When former Mexican President Ernesto Zedillo GRD ’81 arrives in New Haven this fall, one of his first students will be a high-ranking member of one of the Mexican political parties that worked successfully to remove Zedillo’s Institutional Revolutionary Party from power two years ago.
As a policy-maker for Mexico’s Party for Democratic Revolution, 28-year-old Pablo Amilcar Sandoval is one of Zedillo’s political opponents. But as a world fellow at Yale next fall, he will be a student in the fellows’ “Global Issues Seminar,” two weeks of which will be taught by Zedillo, the incoming director of the Yale Center for the Study of Globalization.
The World Fellows Program, a new venture under the auspices of the globalization center, announced its first class of fellows yesterday. The 18-member class includes human rights activists, economists, political leaders, the mayor of Prague, and various other international policy-makers.
The program is designed for mid-career professionals in international policy areas, and allows them to come to Yale for a semester to take courses and participate in discussions of major issues among themselves and with the community at large. Although most of the fellows will stay in New Haven only for the fall, program Director Daniel Esty said, some may continue their studies during the spring semester.
Esty said that the fellows have spent, on average, five to 15 years in their respective professions, and were selected from a pool of several hundred nominees.
Although one of the fellows, Yanmin Cai, is the dean of a Chinese law school, Esty said that the program is not designed primarily for academics.
“It’s designed for people who are making a difference,” he said.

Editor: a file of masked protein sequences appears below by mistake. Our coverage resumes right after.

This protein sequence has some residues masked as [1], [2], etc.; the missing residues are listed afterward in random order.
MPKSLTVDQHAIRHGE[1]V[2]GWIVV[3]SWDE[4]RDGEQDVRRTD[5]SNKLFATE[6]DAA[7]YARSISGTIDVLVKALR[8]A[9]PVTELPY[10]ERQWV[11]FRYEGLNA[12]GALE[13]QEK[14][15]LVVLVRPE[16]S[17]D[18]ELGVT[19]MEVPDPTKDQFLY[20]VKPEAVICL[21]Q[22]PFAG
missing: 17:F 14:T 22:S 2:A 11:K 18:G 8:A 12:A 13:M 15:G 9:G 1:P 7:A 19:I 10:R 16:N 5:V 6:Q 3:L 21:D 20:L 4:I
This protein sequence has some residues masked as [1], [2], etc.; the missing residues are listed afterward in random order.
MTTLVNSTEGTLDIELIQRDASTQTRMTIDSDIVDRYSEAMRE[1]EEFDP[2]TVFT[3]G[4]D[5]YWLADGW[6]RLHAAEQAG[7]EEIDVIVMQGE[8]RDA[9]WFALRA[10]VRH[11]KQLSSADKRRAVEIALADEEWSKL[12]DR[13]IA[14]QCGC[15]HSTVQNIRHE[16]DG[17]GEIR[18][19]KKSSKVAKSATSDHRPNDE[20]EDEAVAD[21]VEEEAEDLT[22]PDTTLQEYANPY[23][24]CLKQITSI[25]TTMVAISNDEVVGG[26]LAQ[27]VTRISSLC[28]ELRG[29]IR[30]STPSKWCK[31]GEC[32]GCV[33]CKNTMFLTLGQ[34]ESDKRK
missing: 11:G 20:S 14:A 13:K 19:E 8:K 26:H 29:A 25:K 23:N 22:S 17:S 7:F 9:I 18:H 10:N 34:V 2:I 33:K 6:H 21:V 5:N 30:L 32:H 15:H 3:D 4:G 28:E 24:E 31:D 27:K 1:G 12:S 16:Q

Esty described the “Global Issues Seminar” as the centerpiece of the program. In addition to Zedillo, one- and two-week sessions of the seminar will be led by history professor John Gaddis and law professor Harold Koh, as well as Esty and various other professors.
English language assistance will be available to fellows who need it.
“All of the fellows have a good facility with English,” Esty said. “Some of those who are closer to the borderline are being provided with some extra services.”
Esty added that he expects that the fellows will not only gain knowledge about world issues but also impart their experience upon Yalies, through both causal and formal contact.
“The point of this program is that it’s a two-way street,” he said. “We view it as an opportunity for them and a resource for the University.”
Joining Amilcar Sandoval and Cai as world fellows are Emelia Arthur, a woman’s rights activist from Ghana; Beatriz Boza, a Peruvian attorney; Mustafa Damdelen, a Cypriot businessman; Taalaibek Djoumataev, a banker from the Kyrgyz Republic; Philip Gain, a Bangladeshi journalist; Chetna Gala-Sinha from India, who is working to promote property ownership by women; Christine Hogan, the director for international policy and cooperation in Canada’s Environment Ministry; Rozina Mistry, a Pakistani physician; Adamu Musa, a journalist from Cameroon; Alonso Perez-Kakabadse, an economic adviser to the president of Ecuador; Henrique Pinto da Costa, who works for a non-governmental organization promoting sustainable development in Sao Tome and Principe; Neide Silva, a Brazilian anti-poverty activist; Abdul Tejan-Cole, a civil liberties attorney in Sierra Leone; Jan Wygnaski, a Polish activist; Zurab Zhvania, the founder of the Georgian Green Party; and Jan Kasl, the mayor of Prague, who has deferred his enrollment until 2003.